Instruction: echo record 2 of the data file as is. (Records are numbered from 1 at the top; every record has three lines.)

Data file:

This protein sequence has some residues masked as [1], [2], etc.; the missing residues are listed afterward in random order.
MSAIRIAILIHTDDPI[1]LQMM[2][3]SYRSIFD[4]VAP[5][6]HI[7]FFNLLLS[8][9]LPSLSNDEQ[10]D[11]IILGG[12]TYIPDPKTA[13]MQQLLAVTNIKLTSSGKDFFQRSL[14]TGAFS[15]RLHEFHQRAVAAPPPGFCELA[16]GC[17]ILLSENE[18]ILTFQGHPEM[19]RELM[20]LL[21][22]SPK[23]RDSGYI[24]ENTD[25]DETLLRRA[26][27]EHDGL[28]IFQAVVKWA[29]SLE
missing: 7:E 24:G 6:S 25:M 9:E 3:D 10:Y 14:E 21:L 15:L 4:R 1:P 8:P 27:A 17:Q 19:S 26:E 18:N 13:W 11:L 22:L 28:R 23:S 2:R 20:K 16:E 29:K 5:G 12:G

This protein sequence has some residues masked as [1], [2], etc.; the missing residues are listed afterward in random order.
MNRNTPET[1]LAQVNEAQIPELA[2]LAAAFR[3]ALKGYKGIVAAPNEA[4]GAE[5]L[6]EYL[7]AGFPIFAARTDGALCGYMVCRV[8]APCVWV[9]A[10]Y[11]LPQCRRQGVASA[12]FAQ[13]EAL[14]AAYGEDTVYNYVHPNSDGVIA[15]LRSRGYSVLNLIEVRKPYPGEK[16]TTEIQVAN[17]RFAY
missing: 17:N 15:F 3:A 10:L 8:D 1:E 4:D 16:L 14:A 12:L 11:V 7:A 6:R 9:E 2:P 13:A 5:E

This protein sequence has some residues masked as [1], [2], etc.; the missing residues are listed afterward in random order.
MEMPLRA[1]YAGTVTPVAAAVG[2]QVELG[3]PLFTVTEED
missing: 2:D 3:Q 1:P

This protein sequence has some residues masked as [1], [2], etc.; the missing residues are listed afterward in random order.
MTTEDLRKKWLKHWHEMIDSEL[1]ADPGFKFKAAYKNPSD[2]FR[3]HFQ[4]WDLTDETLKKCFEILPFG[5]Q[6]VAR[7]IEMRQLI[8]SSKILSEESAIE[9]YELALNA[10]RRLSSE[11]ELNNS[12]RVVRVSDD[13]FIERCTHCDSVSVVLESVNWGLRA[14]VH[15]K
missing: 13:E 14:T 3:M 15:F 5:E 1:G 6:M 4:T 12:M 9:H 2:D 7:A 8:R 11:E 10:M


This protein sequence has some residues masked as [1], [2], etc.; the missing residues are listed afterward in random order.
MNRNTPET[1]LAQVNEAQIPELA[2]LAAAFR[3]ALKGYKGIVAAPNEA[4]GAE[5]L[6]EYL[7]AGFPIFAARTDGALCGYMVCRV[8]APCVWV[9]A[10]Y[11]LPQCRRQGVASA[12]FAQ[13]EAL[14]AAYGEDTVYNYVHPNSDGVIA[15]LRSRGYSVLNLIEVRKPYPGEK[16]TTEIQVAN[17]RFAY
missing: 17:N 15:F 3:A 10:L 8:D 1:E 4:D 16:L 14:A 12:L 11:V 7:A 6:R 9:E 2:P 13:A 5:E